christopher bardeux on anwar ibrahim

In the West, we tend to ignore the Muslim countries of Southeast Asia too often in favor of the more rambunctious Middle East; whether this is because we are concentrating our limited energies on the larger problem spot, or ignoring places where things are going well, is probably a function of one’s particular outlook on life. Regardless of the source of this disregard, it is an error as great as choosing to ignore the safe streets in city planning in favor of the bullet-ridden ones. The good things don’t last without some tending of their own.

That leads to Malaysia, a moderate Muslim country with strong trade ties to the United States, that we too often ignore along with its other, moderate neighbors in favor of a pointless bombing campaign in Libya and other adventures in futility. Malaysia has done well for itself, holding fast to a moderate strain of Islam while continuing to grow energetically. It is not heaven on earth, but it is better than most Muslim nations, with religious minorities freely practicing their faith, and calls for extremism loudly and roundly denounced by most Malaysians. It is in and from this fertile ground that Malaysia’s current prime minister, Najib Razak, boldly decried the practice of suicide bombing, eschewing the usual Islam-means-peace pablum for a concrete denunciation of murder and suicide, explicitly calling them contrary to Islam and a mark of barbarism.

This is especially significant because English is the lingua franca of Malaysia, and so Najib’s Oxford speech was reported and understood at home. He cannot — and to his credit, does not — play the all-too-common game of tell-the-non-Muslims-what-they-want-to-hear, revert-to-death-to-the-Jews-death-to-America at home.

His political opposite cannot say the same.

I’m on the record having a low opinion of Anwar Ibrahim, but that’s only because he’s a virulent anti-Semite with ties to the Muslim Brotherhood who formed an opposition coalition in his country by recruiting a political party best known for calling for volunteers to fight with the Taliban against the United States. So, you know, little things. But what’s worse is how he has played the nasty demagogue at home, then played the good democrat in the West; and what’s worse than that is how the Western policy establishment has historically tolerated this.

This is one of those critically easy policy rules: If someone is blathering about the Jews being the source of the world’s problems, or, more particularly, his own, he is a very bad man, a nutter, or both. You don’t need to be a failed painter with a nasty little mustache, a figurehead president with alleged (and hastily denied!) Jewish ancestry, or a former military juntaist whom we have unaccountably not snuffed as he has gone on to destroy one of the most vibrant and productive economies in Latin America for this to be so. You can be an opposition leader trying to wrest control of your country’s parliamentary system from someone you casually describe as being controlled by the Jews.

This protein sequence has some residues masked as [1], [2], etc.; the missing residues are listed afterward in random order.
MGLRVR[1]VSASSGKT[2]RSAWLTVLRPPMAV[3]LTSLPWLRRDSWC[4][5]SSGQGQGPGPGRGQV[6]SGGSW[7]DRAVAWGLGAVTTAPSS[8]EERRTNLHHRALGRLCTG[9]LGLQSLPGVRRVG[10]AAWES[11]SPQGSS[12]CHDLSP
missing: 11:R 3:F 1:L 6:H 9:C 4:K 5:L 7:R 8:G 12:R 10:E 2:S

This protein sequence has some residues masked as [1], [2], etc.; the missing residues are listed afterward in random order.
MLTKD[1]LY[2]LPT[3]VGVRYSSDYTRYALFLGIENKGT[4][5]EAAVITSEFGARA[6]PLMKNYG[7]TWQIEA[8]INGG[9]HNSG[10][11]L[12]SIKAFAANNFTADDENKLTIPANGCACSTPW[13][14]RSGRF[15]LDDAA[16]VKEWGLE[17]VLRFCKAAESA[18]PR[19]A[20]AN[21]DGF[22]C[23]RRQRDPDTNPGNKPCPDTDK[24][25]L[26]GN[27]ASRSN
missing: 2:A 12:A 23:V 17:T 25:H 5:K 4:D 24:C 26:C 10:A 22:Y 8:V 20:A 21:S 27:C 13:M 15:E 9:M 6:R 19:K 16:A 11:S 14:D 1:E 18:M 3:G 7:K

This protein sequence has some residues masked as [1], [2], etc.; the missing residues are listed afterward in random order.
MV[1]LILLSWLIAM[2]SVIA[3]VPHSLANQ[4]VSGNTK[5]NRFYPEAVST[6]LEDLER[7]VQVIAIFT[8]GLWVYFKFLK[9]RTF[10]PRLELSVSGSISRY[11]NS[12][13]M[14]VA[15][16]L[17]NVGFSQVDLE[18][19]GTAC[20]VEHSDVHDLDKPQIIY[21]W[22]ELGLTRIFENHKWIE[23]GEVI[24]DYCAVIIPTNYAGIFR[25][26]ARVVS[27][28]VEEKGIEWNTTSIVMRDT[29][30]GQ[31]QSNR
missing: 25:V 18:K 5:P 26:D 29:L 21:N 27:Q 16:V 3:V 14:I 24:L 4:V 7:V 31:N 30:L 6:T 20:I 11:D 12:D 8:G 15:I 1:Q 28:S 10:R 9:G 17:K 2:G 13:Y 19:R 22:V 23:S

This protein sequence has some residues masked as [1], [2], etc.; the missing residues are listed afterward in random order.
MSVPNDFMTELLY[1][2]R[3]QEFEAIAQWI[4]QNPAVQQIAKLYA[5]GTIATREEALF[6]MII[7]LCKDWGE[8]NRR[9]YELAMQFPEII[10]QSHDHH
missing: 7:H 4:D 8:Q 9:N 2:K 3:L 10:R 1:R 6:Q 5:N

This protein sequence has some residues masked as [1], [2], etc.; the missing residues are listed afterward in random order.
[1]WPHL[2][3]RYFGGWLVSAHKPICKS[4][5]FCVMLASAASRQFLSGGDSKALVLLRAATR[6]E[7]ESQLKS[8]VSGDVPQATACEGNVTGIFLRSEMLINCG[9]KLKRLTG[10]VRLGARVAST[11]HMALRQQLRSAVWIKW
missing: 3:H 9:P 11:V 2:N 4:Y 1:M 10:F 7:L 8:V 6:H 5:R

Indeed, given his ready trafficking in old anti-Semitic (and anti-Christian) tropes, it is a wonder the extent to which Anwar has retained so much of the goodwill he managed to rack up in the late Nineties. People whom many of us (I include myself) have respected for years tend to shock us by excusing away Anwar’s disturbing tells. Probably the best, single example of this I’ve seen has been Jackson Diehl excusing the anti-Semitism as an unfortunately necessary means of political survival (while giving Anwar an on-the-record opportunity to explain away his minutes-long rant as the result of a slip of the tongue), and giving Paul Wolfowitz, who really should know better, a chance to provide Anwar some same-themed cover. That neither man would tolerate this sort of doublespeak out of, say, a Saudi prince is a telling indictment of their willingness to suspend their disbelief at inconvenient times.